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Roundup: March 30, 2016

It’s been several weeks since the team at GTA has communicated with you, and as a result, there’s a lot to report. This week’s Transportation Roundup includes brief notes on a variety of state and federal issues, but also a wrap-up from the 2016 session of the Georgia General Assembly.Miscellaneous NewsHartsfield Jackson Atlanta International Airport…This month, there was a lot of buzz around Hartsfield Jackson Atlanta International Airport. At the State of the Airport, over 900 people saw the unveiling of a $6 billion, two-decade improvement plan for the airport. The long term plan includes new hotel space, a new runway, a new concourse. Almost $1 billion of the improvements will come in 2017 alone – outlined here are some of the more eye-catching elements of the overhaul. Meanwhile, the Atlanta City Council is expected to lift a confusing ban on ride sharing services at the airport, allowing Uber and Lyft to pick up there around July 1. Uber and Lyft vocally pushed back on the plan, which would, among other things, require additional certification for the drivers, fare split with the airport, and additional vehicle identification.

Georgia Ports Authority… The Georgia Ports Authority announced new records in the handling of containerized goods, announcing that February year-over-year growth was 8%Georgia Power recently donated a parcel of property to the Georgia Ports Authority. The Ports Authority noted recently that President Obama’s 2017 budget only allocates approximately half of the $90-100 million needed annually to complete the Savannah Harbor Expansion Project by 2021. Meanwhile, environmental mitigation for the deepening project continues to move steadily along.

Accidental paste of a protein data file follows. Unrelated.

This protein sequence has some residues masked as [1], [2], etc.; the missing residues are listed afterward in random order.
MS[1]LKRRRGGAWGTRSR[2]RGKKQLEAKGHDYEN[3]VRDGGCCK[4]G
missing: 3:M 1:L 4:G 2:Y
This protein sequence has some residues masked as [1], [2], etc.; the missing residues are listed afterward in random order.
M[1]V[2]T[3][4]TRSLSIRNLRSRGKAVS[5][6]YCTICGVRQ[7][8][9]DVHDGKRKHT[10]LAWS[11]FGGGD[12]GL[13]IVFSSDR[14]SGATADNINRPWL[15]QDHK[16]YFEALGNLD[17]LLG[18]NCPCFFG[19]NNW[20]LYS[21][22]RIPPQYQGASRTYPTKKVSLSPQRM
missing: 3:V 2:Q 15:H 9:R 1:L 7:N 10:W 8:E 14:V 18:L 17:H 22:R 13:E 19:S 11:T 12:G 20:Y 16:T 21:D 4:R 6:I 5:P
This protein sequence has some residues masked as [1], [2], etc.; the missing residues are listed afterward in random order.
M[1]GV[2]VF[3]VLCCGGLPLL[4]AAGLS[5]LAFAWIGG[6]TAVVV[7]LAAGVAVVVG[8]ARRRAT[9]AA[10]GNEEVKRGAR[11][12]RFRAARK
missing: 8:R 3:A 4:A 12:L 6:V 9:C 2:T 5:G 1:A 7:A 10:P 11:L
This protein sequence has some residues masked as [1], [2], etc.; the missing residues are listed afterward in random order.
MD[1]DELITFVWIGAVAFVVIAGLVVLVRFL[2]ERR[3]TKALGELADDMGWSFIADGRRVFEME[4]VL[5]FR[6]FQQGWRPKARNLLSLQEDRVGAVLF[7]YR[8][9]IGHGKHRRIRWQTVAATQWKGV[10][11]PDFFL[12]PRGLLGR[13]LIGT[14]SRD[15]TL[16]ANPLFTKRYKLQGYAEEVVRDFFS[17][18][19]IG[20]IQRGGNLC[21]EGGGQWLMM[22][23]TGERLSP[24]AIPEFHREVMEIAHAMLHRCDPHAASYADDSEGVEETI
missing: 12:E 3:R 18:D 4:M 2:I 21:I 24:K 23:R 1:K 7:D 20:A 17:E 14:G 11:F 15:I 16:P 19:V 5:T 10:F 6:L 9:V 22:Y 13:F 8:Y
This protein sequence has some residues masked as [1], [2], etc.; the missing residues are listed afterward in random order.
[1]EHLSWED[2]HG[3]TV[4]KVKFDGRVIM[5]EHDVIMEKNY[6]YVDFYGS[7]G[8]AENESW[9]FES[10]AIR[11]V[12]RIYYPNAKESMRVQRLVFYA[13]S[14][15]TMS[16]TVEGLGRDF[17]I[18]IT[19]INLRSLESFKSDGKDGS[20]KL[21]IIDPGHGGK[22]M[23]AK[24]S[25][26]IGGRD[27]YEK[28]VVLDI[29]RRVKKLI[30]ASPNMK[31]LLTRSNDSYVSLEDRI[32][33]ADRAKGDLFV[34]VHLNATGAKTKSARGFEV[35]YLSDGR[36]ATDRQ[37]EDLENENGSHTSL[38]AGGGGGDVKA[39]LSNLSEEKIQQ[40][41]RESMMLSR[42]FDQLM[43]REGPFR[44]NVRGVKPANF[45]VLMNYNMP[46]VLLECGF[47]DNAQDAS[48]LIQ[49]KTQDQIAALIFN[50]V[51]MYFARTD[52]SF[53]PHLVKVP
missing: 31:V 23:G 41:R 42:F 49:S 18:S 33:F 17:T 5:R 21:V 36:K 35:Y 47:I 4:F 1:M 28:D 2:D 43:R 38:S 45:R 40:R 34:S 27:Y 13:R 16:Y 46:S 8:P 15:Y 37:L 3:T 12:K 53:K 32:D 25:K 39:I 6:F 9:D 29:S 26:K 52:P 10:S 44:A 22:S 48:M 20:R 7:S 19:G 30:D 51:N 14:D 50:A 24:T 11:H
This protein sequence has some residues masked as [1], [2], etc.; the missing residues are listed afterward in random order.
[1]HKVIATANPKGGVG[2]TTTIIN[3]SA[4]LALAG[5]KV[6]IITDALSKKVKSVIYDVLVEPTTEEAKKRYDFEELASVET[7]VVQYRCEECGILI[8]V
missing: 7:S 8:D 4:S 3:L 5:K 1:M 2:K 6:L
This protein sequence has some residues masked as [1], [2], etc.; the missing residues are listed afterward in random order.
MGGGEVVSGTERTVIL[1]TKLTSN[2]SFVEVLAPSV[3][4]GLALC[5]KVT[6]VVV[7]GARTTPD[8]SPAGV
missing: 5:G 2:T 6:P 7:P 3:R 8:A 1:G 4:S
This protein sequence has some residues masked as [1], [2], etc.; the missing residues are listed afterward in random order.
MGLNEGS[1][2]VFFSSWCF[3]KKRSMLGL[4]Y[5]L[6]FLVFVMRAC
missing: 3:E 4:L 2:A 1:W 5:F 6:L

Self-Driving CarsIn a recent test drive, a Google self-driving car and bus collided. Congressional leaders are calling for a renewed focus on oversight and accountability for the development of driverless cars. Senator Bill Nelson expressed strong concerns about the issue, while Senator John Thune stressed the need to address the current network of disjointed state regulations on the mechanism. In April, lawmakers will convene twice in order to begin putting together federal framework to guide the development of driverless cars. The hearings, which will take place in Washington and California, will also include a public comment period.

Transit…Nominations are now open for rural transit agencies receiving support under Section 5311 for the FTA’s Administrator’s Award for Outstanding Public Service. The awards will be presented at the 22nd National Rural Public and Intercity Bus Transportation conference in the fall. Last week, the Federal Transit Administration issued the first of rules required by the surface transportation bill passed by Congress in 2012. The ruling allows FTA to oversee individual transit system safety programs. Under the provisions, transit safety and oversight programs must maintain legal and financial independence from the actual transit system.

Transportation Statistics…The Bureau of Transportation Statistics released the most recent compilation of airline employment data, noting that airline employment is at its highest level since August of 2008, and posts the 26th consecutive month of growth. January employment increased 4.1% over January of 2015. The BTS also revealed that in 2015, all five major freight transportation modes (this category includes truck, rail, pipeline, shipping, and air) carried 7.2% less cargo between NAFTA partners Canada and Mexico than in 2014. The total amount in 2015 was $1.1 trillion.

UPS, one of Georgia’s top companies and member of the Georgia Transportation Alliance, has announced it will make a huge investment in building out their compressed natural gas network. UPS will invest over $100 million to build an additional 12 fueling stations and add 380 additional tractors to its fleet.

The express toll lanes currently under construction by the Georgia Department of Transportation on I–75 south of Atlanta are approximately 50% complete.

Last week, the Georgia Regional Transportation Authority begins taking public comment on the first major overhaul to its bus service since 2004. The resulting changes will be implemented on September 6, 2016.